Segmentação de Imagens

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Luis Gustavo Nonato, Wallace Casaca

Image segmentation is an essential tool to enhance the ability of computer systems to efficiently perform elementary cognitive tasks such as detection, recognition and tracking. In this thesis we concentrate on the investigation of two fundamental topics in the context of image segmentation: spectral clustering and seeded image segmentation. We introduce two new algorithms for those topics that, in summary, rely on Laplacian-based operators, spectral graph theory, and minimization of energy functionals. The effectiveness of both segmentation algorithms is verified by visually evaluating the resulting partitions against state-of-the-art methods as well as through a variety of quantitative measures typically employed as benchmark by the image segmentation community.

Our spectral-based segmentation algorithm combines image decomposition, similarity metrics, and spectral graph theory into a concise and powerful framework. An image decomposition is performed to split the input image into texture and cartoon components. Then, an affinity graph is generated and weights are assigned to the edges of the graph according to a gradient-based inner-product function. From the eigenstructure of the affinity graph, the image is partitioned through the spectral cut of the underlying graph. Moreover, the image partitioning can be improved by changing the graph weights by sketching interactively. Visual and numerical evaluation were conducted against representative spectral-based segmentation techniques using boundary and partition quality measures in the well-known BSDS dataset.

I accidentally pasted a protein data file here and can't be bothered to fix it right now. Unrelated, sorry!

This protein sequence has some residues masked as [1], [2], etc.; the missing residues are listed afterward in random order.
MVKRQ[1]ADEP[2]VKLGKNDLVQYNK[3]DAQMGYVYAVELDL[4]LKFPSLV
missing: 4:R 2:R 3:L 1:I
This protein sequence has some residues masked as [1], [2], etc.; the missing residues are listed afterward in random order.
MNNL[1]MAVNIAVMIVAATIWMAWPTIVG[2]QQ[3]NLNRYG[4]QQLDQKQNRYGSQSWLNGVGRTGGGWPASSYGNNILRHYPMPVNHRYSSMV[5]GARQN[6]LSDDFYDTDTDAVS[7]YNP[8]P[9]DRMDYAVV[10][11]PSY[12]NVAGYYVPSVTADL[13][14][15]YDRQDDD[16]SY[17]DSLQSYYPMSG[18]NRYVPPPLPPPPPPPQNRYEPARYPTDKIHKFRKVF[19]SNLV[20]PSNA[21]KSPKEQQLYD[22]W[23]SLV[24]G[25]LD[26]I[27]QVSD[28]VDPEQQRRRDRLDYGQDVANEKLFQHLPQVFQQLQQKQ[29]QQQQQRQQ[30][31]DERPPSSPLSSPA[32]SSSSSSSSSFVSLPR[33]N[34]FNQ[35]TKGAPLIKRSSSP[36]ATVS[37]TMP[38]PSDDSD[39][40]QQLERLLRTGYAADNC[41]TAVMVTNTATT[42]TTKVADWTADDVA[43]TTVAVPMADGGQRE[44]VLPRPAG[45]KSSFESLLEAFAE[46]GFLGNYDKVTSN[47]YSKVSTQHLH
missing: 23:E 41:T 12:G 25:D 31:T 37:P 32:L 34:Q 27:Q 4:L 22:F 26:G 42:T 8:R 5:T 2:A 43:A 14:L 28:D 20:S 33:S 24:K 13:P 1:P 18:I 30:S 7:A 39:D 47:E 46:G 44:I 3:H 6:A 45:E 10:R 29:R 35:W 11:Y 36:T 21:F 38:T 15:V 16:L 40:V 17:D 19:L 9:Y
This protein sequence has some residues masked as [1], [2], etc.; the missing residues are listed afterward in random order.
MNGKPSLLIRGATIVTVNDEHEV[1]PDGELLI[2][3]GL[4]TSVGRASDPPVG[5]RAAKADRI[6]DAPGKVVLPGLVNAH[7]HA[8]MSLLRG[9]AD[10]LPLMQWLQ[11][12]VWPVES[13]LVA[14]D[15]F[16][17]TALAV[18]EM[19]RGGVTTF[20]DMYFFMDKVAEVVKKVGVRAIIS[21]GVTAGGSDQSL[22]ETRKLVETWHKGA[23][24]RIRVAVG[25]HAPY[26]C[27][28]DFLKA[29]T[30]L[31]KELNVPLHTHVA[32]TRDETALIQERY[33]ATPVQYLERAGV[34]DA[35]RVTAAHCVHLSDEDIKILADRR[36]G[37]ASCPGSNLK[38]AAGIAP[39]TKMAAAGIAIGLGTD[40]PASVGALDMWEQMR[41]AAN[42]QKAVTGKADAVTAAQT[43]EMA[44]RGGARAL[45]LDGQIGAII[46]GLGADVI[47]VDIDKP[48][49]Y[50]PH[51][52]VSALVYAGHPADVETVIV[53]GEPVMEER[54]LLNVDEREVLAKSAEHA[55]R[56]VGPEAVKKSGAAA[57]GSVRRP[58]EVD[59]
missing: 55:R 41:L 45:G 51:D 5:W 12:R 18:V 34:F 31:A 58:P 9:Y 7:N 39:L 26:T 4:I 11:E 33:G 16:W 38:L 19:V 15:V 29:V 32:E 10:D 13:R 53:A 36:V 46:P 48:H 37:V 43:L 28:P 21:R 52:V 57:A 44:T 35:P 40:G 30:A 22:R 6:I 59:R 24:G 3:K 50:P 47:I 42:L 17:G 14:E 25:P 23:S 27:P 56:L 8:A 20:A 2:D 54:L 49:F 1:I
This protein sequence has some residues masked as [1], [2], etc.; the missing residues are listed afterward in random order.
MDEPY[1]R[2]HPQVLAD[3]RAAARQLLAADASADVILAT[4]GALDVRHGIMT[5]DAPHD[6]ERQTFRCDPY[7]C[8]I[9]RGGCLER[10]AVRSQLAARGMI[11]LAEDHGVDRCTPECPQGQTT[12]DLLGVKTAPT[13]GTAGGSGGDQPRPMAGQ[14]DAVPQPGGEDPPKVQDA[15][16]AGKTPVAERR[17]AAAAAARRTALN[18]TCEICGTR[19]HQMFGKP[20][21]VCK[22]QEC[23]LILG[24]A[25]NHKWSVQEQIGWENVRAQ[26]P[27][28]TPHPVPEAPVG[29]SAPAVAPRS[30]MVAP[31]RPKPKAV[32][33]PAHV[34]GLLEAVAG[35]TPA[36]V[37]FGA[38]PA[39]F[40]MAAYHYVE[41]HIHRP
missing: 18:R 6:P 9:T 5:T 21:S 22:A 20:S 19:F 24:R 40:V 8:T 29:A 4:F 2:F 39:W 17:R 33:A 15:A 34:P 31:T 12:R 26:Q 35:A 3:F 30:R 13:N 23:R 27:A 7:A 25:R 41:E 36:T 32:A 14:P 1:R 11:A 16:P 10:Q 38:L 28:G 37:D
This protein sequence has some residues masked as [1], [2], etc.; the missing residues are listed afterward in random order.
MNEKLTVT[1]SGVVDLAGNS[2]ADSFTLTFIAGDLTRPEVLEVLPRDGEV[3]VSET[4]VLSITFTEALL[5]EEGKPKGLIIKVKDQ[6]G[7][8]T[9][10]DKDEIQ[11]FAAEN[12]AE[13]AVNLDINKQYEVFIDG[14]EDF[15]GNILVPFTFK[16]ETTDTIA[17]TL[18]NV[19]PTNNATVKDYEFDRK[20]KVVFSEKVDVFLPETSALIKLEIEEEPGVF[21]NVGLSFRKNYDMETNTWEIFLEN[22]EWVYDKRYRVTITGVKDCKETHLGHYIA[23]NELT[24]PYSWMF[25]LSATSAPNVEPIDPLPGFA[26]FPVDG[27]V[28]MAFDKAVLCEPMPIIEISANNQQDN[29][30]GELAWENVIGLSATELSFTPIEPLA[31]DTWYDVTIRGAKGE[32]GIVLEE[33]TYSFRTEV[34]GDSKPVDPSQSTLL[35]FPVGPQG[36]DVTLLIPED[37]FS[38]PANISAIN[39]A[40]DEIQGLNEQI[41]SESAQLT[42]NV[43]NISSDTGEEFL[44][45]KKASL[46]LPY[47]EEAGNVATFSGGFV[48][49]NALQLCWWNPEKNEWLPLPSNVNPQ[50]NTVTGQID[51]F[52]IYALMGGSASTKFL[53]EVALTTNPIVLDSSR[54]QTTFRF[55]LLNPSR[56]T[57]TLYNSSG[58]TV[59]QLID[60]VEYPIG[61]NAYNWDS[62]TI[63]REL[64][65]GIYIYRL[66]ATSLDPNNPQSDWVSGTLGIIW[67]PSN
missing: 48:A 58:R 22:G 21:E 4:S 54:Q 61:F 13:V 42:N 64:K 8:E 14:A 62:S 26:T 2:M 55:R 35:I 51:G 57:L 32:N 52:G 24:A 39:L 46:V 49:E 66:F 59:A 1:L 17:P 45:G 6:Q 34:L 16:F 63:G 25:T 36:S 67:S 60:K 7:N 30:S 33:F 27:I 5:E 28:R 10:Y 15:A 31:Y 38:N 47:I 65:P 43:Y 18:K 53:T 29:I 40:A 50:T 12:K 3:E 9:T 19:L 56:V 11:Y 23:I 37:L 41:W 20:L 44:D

Unlike most existing seed-based methods that rely on complex mathematical formulations that typically do not guarantee unique solution for the segmentation problem while still being prone to be trapped in local minima, our segmentation approach is mathematically simple to formulate, easy-to-implement, and it guarantees to produce a unique solution. Moreover, the formulation holds an anisotropic behavior, that is, pixels sharing similar attributes are preserved closer to each other while big discontinuities are naturally imposed on the boundary between image regions, thus ensuring better fitting on object boundaries. We show that the proposed approach significantly outperforms competing techniques both quantitatively as well as qualitatively, using the classical “GrabCut” dataset from Microsoft as a benchmark.

While most of this research concentrates on the particular problem of segmenting an image, we also develop two new techniques to address the problem of image inpainting and photo colorization. Both methods couple the developed segmentation tools with other computer vision approaches in order to operate properly.

Última modificação em Segunda, 27 Junho 2016 19:06